What constitutes success is ensuring that, whenever possible, youth receive supervision and services that support them to avoid further contact with the justice system and transition safely to adulthood.
This is the first in a series of posts on aspects of successful reentry. Each post will include curated resources related to the featured reentry topic.
Recently, the U.S. Congress approved the $1.3 trillion Fiscal Year 2018 Omnibus Appropriations bill that would set government funding through Sep. 30, 2018. The bill provides $30.3 billion for the Department of Justice and includes $2.9 billion for various state and local law enforcement assistance grant programs.
The Middlesex, Massachusetts, Sheriff’s Office opened a new jail unit specifically for young adults this month. Established in partnership with the local nonprofit UTEC and the Vera Institute of Justice, the specialized unit—called People Achieving Change Together (PACT)—seeks to reduce recidivism by offering tailored programming to young people between the ages of 18 and 24 at the Middlesex Jail and House of Correction.
The Council of State Governments (CSG) recently announced that Megan Quattlebaum, research scholar in law at Yale University Law School and lecturer in law at Columbia University Law School, will be the next director of The CSG Justice Center.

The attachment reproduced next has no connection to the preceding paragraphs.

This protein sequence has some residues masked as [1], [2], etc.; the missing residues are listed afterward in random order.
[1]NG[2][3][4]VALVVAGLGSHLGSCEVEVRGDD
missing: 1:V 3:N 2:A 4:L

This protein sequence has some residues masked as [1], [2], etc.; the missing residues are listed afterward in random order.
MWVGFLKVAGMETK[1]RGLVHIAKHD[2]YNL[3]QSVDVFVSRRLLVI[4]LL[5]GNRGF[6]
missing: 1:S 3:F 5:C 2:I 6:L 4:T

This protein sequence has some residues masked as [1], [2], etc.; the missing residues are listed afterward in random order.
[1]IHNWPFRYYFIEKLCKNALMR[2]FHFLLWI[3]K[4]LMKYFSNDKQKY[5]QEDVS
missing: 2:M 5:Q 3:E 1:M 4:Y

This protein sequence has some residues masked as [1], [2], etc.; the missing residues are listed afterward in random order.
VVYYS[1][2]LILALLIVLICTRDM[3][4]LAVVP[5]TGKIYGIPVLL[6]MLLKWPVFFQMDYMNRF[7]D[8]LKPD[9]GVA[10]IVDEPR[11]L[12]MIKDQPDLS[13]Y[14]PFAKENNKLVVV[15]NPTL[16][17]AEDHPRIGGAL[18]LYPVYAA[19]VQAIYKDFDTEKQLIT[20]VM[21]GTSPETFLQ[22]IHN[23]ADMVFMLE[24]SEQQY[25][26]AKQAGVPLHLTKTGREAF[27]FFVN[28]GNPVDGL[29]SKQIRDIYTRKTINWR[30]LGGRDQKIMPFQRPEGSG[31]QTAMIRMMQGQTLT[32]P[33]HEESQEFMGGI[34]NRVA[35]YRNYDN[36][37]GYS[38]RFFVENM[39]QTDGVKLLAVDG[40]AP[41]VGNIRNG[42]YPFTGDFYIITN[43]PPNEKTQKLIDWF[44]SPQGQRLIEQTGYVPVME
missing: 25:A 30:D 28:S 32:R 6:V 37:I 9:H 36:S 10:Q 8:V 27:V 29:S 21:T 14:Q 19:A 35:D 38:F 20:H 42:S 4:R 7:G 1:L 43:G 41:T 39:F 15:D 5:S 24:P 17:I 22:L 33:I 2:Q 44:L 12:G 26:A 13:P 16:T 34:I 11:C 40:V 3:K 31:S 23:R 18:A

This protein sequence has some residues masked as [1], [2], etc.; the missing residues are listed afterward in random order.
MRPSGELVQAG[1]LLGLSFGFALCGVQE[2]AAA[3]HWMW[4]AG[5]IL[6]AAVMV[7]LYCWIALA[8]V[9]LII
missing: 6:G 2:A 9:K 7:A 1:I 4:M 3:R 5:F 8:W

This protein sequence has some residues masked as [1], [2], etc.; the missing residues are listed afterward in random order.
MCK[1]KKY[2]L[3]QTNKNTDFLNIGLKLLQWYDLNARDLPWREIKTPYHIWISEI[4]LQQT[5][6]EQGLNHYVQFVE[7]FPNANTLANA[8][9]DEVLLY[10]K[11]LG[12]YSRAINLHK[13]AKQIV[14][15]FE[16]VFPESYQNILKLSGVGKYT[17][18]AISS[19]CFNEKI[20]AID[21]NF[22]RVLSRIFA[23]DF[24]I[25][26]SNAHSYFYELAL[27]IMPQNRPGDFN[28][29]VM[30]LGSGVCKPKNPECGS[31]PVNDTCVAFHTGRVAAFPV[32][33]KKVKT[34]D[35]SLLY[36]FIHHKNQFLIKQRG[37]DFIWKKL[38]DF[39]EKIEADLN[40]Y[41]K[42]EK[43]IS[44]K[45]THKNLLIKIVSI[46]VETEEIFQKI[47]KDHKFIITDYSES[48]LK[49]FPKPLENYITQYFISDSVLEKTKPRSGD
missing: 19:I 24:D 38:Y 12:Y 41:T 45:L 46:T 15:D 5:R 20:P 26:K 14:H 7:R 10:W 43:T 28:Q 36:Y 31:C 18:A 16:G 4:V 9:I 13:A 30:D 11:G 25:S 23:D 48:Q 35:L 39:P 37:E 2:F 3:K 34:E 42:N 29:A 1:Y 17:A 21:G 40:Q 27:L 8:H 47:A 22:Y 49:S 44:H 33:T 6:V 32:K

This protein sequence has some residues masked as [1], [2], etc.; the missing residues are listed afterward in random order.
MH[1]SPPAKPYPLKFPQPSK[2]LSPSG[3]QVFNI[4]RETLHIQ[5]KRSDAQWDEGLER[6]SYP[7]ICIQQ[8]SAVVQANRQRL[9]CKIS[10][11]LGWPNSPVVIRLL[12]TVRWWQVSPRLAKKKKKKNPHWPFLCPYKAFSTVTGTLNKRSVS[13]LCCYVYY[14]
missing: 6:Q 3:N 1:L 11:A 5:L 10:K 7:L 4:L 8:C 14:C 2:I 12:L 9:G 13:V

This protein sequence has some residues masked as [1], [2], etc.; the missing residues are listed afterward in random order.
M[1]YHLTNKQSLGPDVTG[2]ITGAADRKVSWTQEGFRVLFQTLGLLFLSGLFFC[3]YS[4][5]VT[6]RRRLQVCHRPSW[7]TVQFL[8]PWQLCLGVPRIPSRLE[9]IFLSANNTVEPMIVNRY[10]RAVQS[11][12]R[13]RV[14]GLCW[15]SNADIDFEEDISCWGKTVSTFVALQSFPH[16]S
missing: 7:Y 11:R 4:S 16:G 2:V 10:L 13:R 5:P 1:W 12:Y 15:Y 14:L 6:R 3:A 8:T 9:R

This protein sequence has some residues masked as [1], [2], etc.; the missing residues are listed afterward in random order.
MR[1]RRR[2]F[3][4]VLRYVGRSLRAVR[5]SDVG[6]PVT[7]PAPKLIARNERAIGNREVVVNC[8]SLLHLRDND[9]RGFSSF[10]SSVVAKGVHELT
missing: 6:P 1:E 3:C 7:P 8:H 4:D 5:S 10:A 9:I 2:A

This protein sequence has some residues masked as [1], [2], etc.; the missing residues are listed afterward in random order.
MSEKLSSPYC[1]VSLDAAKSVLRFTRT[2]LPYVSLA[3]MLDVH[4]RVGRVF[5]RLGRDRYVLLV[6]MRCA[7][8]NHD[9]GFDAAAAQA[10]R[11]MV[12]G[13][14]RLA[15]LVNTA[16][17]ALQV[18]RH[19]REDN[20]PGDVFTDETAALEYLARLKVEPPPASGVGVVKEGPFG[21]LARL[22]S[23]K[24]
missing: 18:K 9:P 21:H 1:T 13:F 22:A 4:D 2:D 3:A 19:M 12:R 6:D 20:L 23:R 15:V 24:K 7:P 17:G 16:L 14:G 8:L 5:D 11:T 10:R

In this webinar the presenters will discuss overcoming the challenges to effective community engagement and explore how to increase the number of young people your office assists in clearing their juvenile records.
This fellowship offers students at Columbia University and community members from throughout New York an opportunity to develop a deeper understanding of mass incarceration and social change.
This year’s conference is designed to bring together leadership and direct care professionals from juvenile services and other human services professionals for training and the opportunity to network.
This webinar explores ways that juvenile defenders and civil legal aid attorneys can partner to share expertise and provide essential legal representation for youth facing the collateral consequences of having criminal records.
In this webinar, representatives from the National Reentry Resource Center and the New York City Department of Probation discuss emerging research and innovative practices related to improving outcomes for young adults in the justice system. Drawing on guidance gathered at a 2017 convening of practitioners, policymakers, and researchers hosted by the CSG Justice Center and the Harvard Kennedy School, the CSG Justice Center developed Do’s and Don’ts for Reducing Recidivism Among Young Adults in the Justice System—a resource that details proven and promising practices for working with the young adult population.
In 2017, states around the country saw changes to their juvenile record clearance laws. This webinar explores the various state reforms that took place during the year. Attendees hear directly from state advocates who discuss what it took for their state to expand its juvenile record clearance laws.